Design with Nature: …and MORE Birds
This is one of a series of postings about enameling and art metalwork. It is based primarily on my work in the 1980s. I am not a master of these arts, but I hope this fact will be an advantage in communicating the basics, in simple terms, to readers who are not already familiar with them. The series is not intended to instruct in procedures, but solely to impart an appreciation of the art forms involved.
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Birds provide striking models for enameling, and their brilliance of color is well suited to the medium. I found that they were popular among the visitors to our gallery.
Following are a few enamel pieces that I would like to put on the record, even though there was not enough space for them in the earlier posting about birds.
The first of these are reasonably realistic:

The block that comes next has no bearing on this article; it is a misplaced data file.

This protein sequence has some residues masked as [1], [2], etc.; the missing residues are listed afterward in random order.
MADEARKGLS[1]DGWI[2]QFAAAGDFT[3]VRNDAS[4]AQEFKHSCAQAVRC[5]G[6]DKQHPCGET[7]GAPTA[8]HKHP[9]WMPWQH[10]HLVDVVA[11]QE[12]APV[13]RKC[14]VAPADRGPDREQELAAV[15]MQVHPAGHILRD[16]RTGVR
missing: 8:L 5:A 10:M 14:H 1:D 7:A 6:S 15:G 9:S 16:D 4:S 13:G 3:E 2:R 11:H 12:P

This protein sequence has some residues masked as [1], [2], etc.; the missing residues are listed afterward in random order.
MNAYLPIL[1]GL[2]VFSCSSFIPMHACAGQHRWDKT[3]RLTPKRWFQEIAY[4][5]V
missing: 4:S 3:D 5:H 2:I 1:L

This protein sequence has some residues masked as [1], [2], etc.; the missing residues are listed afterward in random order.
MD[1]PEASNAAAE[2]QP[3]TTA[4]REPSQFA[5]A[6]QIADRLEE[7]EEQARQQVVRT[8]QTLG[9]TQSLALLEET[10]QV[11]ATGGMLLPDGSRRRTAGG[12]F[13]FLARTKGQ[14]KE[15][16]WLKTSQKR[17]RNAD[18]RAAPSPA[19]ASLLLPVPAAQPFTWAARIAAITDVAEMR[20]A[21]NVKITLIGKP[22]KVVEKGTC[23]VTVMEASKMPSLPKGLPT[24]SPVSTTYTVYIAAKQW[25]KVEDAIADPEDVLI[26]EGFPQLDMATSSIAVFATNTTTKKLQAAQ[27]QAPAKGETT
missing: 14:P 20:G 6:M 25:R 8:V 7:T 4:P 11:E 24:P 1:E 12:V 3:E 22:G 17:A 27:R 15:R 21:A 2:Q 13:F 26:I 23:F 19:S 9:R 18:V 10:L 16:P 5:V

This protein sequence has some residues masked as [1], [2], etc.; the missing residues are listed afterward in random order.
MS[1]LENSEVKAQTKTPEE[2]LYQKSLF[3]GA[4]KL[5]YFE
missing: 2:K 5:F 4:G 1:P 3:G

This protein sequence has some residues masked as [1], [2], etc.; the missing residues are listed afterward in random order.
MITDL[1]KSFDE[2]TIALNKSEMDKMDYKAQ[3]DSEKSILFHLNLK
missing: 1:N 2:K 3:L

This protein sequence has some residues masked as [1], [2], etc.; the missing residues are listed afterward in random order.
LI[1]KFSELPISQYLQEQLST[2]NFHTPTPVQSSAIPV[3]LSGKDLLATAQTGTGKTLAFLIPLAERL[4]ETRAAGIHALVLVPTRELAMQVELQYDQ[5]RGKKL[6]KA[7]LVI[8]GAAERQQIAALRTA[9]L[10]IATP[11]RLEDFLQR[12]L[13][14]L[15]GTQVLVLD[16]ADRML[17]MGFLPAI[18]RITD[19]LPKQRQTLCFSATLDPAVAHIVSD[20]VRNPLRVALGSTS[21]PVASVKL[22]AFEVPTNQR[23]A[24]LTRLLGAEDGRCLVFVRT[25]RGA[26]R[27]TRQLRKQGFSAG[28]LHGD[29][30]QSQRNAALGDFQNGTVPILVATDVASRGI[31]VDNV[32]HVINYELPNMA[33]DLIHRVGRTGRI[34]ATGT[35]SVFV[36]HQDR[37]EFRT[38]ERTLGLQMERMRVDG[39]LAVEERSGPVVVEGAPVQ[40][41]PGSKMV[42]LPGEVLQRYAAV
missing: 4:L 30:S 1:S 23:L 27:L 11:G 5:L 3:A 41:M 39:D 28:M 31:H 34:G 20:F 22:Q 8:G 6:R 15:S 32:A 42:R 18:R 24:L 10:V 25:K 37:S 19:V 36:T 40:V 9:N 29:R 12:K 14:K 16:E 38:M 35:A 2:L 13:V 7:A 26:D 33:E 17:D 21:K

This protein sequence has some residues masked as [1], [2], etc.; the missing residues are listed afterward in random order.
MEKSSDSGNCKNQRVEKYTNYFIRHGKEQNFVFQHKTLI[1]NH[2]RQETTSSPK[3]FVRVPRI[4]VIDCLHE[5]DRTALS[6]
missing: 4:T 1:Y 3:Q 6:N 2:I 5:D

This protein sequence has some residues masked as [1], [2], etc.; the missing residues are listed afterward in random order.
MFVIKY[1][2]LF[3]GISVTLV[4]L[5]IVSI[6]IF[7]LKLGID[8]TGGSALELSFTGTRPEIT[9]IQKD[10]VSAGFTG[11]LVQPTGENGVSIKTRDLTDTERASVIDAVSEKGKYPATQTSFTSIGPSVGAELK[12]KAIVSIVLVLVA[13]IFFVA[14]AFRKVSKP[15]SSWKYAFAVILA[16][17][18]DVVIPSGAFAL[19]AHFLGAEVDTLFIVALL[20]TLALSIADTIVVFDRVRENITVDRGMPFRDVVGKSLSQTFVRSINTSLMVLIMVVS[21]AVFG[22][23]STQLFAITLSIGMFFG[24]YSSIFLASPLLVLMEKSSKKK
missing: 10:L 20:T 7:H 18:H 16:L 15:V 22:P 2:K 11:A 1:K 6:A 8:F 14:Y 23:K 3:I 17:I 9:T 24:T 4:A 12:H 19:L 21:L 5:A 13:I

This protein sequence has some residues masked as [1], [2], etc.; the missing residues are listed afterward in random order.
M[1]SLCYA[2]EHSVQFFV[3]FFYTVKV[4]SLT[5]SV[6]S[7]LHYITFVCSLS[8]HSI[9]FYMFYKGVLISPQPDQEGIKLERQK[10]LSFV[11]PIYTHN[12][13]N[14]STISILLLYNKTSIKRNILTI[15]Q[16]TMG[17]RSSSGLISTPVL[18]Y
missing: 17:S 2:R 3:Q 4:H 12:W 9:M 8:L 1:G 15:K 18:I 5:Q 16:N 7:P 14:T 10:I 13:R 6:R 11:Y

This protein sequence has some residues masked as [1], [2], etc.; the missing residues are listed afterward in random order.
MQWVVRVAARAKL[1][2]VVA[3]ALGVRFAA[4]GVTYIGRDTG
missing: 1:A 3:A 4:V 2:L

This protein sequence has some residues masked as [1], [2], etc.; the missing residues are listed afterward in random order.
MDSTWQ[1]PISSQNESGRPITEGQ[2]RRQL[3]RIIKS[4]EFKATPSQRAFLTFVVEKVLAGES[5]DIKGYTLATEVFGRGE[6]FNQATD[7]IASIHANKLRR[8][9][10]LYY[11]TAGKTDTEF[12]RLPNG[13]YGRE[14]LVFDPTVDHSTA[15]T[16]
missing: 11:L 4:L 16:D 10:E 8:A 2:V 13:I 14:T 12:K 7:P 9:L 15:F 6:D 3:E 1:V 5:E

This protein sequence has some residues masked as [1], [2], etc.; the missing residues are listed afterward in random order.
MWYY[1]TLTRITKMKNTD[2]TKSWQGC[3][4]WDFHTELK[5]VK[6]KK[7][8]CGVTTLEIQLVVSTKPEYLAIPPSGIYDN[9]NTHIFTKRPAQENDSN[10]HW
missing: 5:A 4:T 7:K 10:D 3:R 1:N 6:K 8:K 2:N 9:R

…even including, below, the clumsy result of my very first attempt at enameling, in which the best feature is probably the ruby background. I am somewhat proud that I hammered out the setting, starting with heavy copper wire, circular in cross-section, into a channel wire that was U-shaped in cross-section.
The next three include a cartoon, titled “Partners,” and some close-up views of a peacock feather:
Finally, the following abstract images can more or less easily be related to their origins as birds:
Of the last group of four pictures, three show champlevé pieces. The fourth (upper right) and all of the preceding pictures in this post show cloisonné pieces. The picture of the flamingo grouping is a special variety, concave cloisonné, in which the enamel does not fill the entire cell, and its surface in cross-section is U-shaped between the wires.